Before banks decide to part with cash they make assessments based on reputation and confidence. Yet, RBS and those who parade patriotism seem bent on destroying both Scotland’s reputation and any confidence the global community might otherwise have had to invest here. They’re playing a dangerous game.

They know that the prospects of Scotland becoming independent in the next five years are as likely as not. As such, simple good sense and a degree of rectitude would dictate caution. If the constitutional future of the nation hangs in the balance they must know that wild accusations and incendiary statements at this stage will do little to build confidence in Scotland. Yet they and their children must continue to carve out a future for themselves post-independence.

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They will insist they have a duty to signal the risks implicit in detaching from the ‘broad shoulders’ of the Union. We’ll soon know just how broad those shoulders are. Disadvantaged and marginalised communities know from recent experience that Conservative governments are highly selective in lending the weight of those shoulders.

Many of those politicians and financiers who predict financial disaster in an independent Scotland live affluent and gilded lives. Does this make them somewhat more relaxed at channelling the apocalypse? After all, the fortunes and connections they have accrued will always provide them with padding from the damage their intemperate words might cause those less fortunate.

They’ll also know that vast numbers of Yes supporters were once Labour voters. In making the switch many of them were not persuaded by economic arguments and were impervious to the dire warnings of economic Armageddon.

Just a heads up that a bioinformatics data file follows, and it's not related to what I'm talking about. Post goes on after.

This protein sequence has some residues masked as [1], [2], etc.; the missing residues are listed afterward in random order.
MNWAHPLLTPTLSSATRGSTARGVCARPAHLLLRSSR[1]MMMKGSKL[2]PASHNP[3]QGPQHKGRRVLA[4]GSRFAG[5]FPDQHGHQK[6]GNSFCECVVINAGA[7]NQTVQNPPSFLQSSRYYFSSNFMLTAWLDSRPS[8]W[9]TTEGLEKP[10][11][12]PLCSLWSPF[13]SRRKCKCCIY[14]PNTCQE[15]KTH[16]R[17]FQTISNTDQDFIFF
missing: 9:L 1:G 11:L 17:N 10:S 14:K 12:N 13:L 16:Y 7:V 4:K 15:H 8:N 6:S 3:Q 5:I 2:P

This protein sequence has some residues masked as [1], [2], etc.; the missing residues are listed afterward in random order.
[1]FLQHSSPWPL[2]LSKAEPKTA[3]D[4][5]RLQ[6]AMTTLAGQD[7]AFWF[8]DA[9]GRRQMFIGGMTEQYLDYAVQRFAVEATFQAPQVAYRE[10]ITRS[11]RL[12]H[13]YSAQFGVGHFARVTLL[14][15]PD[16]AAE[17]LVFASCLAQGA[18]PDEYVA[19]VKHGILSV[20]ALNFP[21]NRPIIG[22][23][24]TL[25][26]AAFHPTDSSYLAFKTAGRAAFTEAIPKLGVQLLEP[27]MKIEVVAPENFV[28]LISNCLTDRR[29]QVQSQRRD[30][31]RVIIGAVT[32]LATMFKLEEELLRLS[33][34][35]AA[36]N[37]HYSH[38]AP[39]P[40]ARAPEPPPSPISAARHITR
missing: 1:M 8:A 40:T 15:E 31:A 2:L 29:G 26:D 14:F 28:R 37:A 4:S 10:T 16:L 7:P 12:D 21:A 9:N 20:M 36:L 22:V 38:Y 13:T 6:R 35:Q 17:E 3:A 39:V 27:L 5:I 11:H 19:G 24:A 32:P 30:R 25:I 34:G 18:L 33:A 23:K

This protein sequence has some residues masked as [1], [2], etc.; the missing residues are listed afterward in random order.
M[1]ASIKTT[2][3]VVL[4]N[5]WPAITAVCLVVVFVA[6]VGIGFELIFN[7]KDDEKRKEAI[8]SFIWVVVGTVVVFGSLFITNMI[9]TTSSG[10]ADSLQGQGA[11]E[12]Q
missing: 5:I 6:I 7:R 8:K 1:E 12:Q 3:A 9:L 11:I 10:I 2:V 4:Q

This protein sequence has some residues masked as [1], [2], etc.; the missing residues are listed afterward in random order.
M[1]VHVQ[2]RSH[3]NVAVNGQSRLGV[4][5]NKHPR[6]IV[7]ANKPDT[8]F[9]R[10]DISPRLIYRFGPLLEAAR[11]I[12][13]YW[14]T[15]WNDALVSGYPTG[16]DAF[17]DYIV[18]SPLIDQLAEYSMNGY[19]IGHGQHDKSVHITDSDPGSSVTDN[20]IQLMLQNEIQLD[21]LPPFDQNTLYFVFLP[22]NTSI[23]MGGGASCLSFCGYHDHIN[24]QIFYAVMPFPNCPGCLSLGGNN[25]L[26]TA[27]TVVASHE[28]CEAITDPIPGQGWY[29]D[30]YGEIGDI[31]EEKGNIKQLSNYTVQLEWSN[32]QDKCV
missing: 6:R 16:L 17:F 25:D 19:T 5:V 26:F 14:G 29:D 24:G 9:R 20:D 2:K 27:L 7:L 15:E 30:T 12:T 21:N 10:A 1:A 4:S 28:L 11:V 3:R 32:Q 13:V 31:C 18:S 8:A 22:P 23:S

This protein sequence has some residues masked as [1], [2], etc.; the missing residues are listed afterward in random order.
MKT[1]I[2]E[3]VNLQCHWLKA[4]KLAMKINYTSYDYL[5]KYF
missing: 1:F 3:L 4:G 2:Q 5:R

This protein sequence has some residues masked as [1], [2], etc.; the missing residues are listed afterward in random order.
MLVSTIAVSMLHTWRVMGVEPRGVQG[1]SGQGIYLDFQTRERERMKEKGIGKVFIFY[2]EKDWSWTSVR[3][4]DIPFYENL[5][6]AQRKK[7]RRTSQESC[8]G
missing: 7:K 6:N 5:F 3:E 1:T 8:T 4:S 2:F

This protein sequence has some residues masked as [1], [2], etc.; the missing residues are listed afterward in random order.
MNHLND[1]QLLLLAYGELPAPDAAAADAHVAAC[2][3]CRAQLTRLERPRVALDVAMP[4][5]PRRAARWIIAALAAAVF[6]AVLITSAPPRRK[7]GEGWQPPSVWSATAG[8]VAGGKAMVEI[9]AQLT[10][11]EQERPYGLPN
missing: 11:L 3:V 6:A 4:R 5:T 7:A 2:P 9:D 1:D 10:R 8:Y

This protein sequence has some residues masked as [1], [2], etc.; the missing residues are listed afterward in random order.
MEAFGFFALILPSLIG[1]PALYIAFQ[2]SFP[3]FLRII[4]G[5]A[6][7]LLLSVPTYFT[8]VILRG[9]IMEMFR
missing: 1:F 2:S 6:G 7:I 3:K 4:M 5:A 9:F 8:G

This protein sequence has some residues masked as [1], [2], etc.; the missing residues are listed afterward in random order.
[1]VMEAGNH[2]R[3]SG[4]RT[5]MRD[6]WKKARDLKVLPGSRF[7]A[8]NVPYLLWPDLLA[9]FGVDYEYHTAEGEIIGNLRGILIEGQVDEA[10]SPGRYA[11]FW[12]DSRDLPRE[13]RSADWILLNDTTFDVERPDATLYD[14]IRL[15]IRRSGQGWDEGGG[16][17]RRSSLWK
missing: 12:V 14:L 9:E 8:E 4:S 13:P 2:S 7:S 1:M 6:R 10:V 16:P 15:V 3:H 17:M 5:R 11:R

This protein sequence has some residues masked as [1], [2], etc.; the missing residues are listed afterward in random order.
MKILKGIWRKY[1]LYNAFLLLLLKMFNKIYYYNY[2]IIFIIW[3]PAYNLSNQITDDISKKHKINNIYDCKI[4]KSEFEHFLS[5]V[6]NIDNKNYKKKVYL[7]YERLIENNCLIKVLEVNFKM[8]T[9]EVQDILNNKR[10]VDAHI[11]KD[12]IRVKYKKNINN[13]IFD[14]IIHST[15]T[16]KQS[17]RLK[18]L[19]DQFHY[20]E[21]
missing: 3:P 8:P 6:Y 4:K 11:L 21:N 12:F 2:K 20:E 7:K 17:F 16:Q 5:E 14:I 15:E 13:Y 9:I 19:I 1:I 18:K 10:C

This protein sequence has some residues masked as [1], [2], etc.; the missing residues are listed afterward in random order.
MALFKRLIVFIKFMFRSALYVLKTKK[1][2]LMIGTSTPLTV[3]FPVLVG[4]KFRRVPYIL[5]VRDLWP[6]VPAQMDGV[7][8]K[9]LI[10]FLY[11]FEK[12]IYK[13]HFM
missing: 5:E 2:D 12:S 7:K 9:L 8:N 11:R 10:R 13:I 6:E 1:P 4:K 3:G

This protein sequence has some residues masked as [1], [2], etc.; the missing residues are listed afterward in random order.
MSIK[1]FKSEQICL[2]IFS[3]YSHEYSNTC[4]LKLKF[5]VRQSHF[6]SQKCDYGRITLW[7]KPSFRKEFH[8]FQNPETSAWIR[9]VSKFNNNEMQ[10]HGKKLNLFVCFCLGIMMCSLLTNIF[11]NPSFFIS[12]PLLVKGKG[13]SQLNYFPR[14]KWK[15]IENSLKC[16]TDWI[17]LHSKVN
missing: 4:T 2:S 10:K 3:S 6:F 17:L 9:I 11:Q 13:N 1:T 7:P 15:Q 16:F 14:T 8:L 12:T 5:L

Many live in communities where more than a decade of New Labour rule made no meaningful improvement in their circumstances. The nation’s wealth remained stubbornly in the hands of the few and not the many. They simply felt that independence was a chance worth taking because their lives couldn’t be any worse than they’d been over the last several decades.

Prior to the pandemic the UK was emerging from a decade of austerity in which working-class communities took the brunt of Tory book-balancing. The bedroom tax; Universal Credit; the Rape Clause were all part of a deliberate policy of dehumanising entire communities. The main purpose of the DWP was to delay payment or obstruct it by all means possible. They rolled this out in the knowledge that, in some cases, it would become a death sentence. Their cruel and unusual decisions undermined families’ rights to warmth, food and housing.

Once more the books must be balanced by another Tory administration and we know what approach they think works best. They call it: “letting the bodies pile up".

Of course, with independence comes uncertainty. But I’ll take the risk rather than face the absolute certainty of who’ll be made to suffer when Tories start their book-balancing.